In the early days of the Republic, the only men who could be members of the army were citizens who had a certain amount of money. This was because there was no real organized army and each soldier had to provide his own kit and you didn’t get paid, though you did get a share of booty if there was any. You had to have money to do that. It was said, in defense of this way of doing things, that only those who owned property could be trusted in the army to defend the state. The more money and property you had, the higher your rank in the army, more or less. In some cases, the smaller land holders borrowed from the rich aristocrats or moneylenders to get their kit for war together.

After a lot of wars, most of the citizens of the lower ranks in the army – the small land-holding foot soldiers – were dead, and the Republic was in a dire situation and needed soldiers, so it was decided to lower the standards and to admit freedmen and landless individuals. Obviously, that meant that somebody had to pay to kit them out in addition to giving them a share of booty. These new soldiers felt that, since they fought the wars for everyone else, they should also have a plot of land to come home to which proposal the aristocrats rejected entirely out of hand. At the same time, many of the small land holders had lost their farms to the aristocrats because, while fighting the wars, they were unable to pay off their loans. The aristocrats kept grabbing the land, and then putting slaves to work on it, so the increasing numbers of poor and landless individuals was literally created by the greed of the aristocrats. This is, ultimately, the central fulcrum point on which the collapse of the Republic teetered.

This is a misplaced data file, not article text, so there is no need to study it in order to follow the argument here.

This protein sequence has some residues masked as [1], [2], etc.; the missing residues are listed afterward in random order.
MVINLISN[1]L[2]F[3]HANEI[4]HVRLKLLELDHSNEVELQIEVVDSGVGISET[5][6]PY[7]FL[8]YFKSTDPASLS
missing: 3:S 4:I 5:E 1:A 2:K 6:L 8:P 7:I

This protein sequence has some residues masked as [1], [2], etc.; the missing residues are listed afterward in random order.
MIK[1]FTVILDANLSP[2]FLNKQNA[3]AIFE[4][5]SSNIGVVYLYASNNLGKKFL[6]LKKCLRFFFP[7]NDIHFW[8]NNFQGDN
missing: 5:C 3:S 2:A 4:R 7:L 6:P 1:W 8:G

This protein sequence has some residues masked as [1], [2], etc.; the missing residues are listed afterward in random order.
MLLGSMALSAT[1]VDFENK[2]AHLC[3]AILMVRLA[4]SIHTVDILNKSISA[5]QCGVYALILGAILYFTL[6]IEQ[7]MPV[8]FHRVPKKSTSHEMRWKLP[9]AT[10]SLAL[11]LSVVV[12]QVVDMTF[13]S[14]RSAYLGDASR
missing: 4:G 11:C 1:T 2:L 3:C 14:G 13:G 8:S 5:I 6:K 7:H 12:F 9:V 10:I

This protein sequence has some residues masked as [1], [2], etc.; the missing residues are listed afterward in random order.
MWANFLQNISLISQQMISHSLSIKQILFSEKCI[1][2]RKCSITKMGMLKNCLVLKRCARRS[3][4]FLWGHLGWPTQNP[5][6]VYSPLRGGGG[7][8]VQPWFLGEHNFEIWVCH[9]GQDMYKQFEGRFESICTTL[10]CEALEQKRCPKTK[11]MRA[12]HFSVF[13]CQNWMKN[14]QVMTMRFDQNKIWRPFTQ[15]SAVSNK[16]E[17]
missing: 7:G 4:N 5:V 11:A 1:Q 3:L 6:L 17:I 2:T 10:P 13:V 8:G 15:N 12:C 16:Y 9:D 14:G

As to why the Roman Republic fought so many wars, it was purely and simply for plunder. Oh, of course, they created the ideology that Rome was a city ordained by the gods to bring peace and prosperity to all mankind (like exporting democracy). By the time of Caesar, there had been over two decades of internal massacres and upheaval in Italy and Rome itself.

The constant agitation for change to judicial and electoral fairness and equal distribution of land and wealth was perceived by the oligarchy as a constant conspiracy of the common people who were just “ungrateful” for the crumbs they received. They blamed the recurring uprisings and conspiracies and rebellions and “demagoguery” on “individuals” such as the “power-hungry” Pompey, the “greedy” Crassus , and the “unruly and demagogic” Caesar.

The aristocrats had a monopoly on patriotism – “you are either with us or against us” – and held the highest religious positions giving them direct communication with the gods; with their wealth, their political and military traditions enshrined in laws they made to further their own interests, their mafia-like relationships with their client-dependents, they maintained an uncompromising commitment to the status-quo: “me senator, you lowly serf.”

Another outstanding demagogue of the time who has been lionized by our culture was Cato, who prided himself on his fine Stoic sentiments of refusal to ever compromise or change his mind once it was made up. (I don’t know about you, but that really doesn’t sound very Stoic to me. Somebody has slipped a different definition in under that type of philosophy while we weren’t looking.) Cato rejected peremptorily any opinions that differed from his and confidently proclaimed over and over again how incorruptible he was. Now, that’s a demagogue for you! (Cato was the scion of a family of “new men”, by the way.)